To  clear a wart, the nodule is split and dabbed on the  wart, leaving a clear milky residue on it , which dries quickly.The wart gets smaller, and then  eventually dissapears.

A silver Spoon.

 A swarm of bees in May, is worth a load of hay,

A swarm of bees in June,is worth a silver spoon,

A swarm of bees in July, isn't worth a fly.

This week June 13th onwards, saw a swarm of beautiful yellow striped honey bees swarming in the hot afternoon, and coming to rest on the fence between my neighbours and myself.

Amazing the fear that they can trigger, with one nieghbour standing on my doorstep, quivering and screaming "BEES BEES !!!!!!!!", as if they were tiny killers.  When I went to look, in the late evening ,the bees had mad a swarm mass about the size of a flattened football on the wooden trellis, between the honeysuckle and the roses. Apparently there were around 3000 of the tiny creatures, but they were minding their own business, and were attacking nothing, and no-one.They were however very close to a footpath, so reluctantly we called the local beekeepers society, and a very nice south african gentleman came to our door as night fell, with his beekeepers mask and white jacket and a smoker, which could direct smoke at the bees.

I was fascinated by his gentle , direct approach, as he collected the bees into a cardboard box, and over the next two hours, transfered them to a nucleus box, ready for them to start a new hive. Some bees settled on my hands and neck, but did not even try to sting, so I let them climb gently onto  my finger tips, and put them in the doorway to their new home.

It saddens me that people like my nieghbour can spread fear and gloom and despondency, just by trying to make a drama out of a perfectly natural act of nature. I feel blessed to have been part of it. In my experience with all nature, it will only usually attack you if it feels threatened,or if it is hungry.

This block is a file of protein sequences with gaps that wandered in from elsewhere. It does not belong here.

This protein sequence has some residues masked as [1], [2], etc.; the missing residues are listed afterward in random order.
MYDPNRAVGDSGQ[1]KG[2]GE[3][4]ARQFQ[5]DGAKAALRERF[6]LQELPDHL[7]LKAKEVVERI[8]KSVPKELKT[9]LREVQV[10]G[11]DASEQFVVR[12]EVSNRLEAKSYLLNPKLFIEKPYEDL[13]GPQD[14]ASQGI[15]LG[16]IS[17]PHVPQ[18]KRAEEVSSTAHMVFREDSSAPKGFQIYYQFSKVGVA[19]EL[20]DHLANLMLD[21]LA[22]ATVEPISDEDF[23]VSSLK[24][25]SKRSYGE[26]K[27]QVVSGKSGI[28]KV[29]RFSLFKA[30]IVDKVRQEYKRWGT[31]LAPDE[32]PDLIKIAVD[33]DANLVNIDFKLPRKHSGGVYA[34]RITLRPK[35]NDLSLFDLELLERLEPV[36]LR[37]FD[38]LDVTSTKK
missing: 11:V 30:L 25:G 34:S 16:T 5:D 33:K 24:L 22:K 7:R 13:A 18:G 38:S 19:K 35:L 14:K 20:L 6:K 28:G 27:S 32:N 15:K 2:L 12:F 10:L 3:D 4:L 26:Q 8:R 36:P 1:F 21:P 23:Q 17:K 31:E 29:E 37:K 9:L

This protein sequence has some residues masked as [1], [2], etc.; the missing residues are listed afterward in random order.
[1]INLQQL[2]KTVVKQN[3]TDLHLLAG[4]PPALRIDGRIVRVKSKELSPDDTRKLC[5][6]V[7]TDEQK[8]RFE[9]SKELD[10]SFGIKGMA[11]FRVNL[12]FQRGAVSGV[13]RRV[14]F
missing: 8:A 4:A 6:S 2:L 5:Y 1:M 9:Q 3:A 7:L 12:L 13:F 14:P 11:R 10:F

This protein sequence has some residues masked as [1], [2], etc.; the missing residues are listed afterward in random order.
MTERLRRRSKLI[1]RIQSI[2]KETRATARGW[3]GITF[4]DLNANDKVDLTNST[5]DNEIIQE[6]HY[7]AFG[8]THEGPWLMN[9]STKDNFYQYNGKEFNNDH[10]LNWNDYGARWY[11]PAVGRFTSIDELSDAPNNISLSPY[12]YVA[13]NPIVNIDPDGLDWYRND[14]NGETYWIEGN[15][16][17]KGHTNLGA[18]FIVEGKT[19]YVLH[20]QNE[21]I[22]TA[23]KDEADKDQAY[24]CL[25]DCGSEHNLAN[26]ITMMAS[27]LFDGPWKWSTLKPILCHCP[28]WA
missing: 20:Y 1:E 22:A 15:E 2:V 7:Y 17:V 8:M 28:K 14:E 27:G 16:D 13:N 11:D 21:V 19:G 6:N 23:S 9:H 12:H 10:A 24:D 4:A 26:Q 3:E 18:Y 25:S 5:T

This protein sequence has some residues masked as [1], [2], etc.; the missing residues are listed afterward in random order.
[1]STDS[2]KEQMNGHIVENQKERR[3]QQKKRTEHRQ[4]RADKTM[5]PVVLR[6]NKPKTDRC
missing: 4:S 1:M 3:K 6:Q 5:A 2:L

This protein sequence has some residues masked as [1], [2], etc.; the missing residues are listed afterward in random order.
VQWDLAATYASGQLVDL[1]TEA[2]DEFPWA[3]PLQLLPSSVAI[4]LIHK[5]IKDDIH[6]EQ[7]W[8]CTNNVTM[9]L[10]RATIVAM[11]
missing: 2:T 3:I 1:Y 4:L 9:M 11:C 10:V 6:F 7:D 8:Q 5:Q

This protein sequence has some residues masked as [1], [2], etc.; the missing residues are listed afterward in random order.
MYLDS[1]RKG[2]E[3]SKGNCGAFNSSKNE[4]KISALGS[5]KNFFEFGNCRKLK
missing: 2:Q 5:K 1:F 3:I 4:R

This country has no  native predators which can kill a human.

 Live and let to live, as in the Witches Rede, and you will find that nature does you the same favour.



The willow family are noted through history as calming,healing trees.  the deep pithy layer below the bark contains a medicinal element from which aspirin derives, which for centuries was used for pain relief. It is also a favourite tree for 'tree hugging'.  An oasis of calm can be felt when resting with the spine resting up along the lower trunk, an attitude which also promotes meditation, providing the tree is in a position of calm, and safety. It is a favourite tree of hedgewitches, providing as it did, baskets, bedsprings,(a sheaf of loosely tied young growth, covered with bracken or straw) and medicine.

The long-bow shaped leaves are easily recognisable, in all but the goat willow, an older strain of tree which has leaves which more resemble a young apple tree leaf, and slightly curved, upright spiky grey-green catkins. This willow is slightly less pliable than other  strains, and is often found on long disused land, often near water, where it can grow into dense scrub.Another noted willow is the Crack-willow, so named after its ability to crack and fall especially when water laden in the high summer rains, it gives warning with an ear splitting, splintering cracking sound,(Best heeded swiftly,as the branch falls almost immediately afterwards) it grows next to running water,where the fallen branches are carried along on the rivers current, and sprout where they come to rest, propagating the tree. Many rivers in europe are edged with its beauty.


This little  wild pansy is no larger than a voilets flower, around 2cms deep, Usually the flowers are purple upper lobes, and pale yellow lower petals striped with downward brown streaks.

The name hearts ease comes from the properties of the dried infusions from leaves and petals, which stop heart burn, and in the olden times were believed to counter the effects of heart problems.

Hearts ease grows wild in cornfields which are not overly controlled, and hay meadows.There are also  pure white and pale yellow varieties



Violets,are very sweet scented and  are found in  pale lilac, deep purple and white , in springtime when they are a certain sign of warmer days to come.

  Here they were growing close to a lakes edge, through old dry grass, half hidden by longer grasses.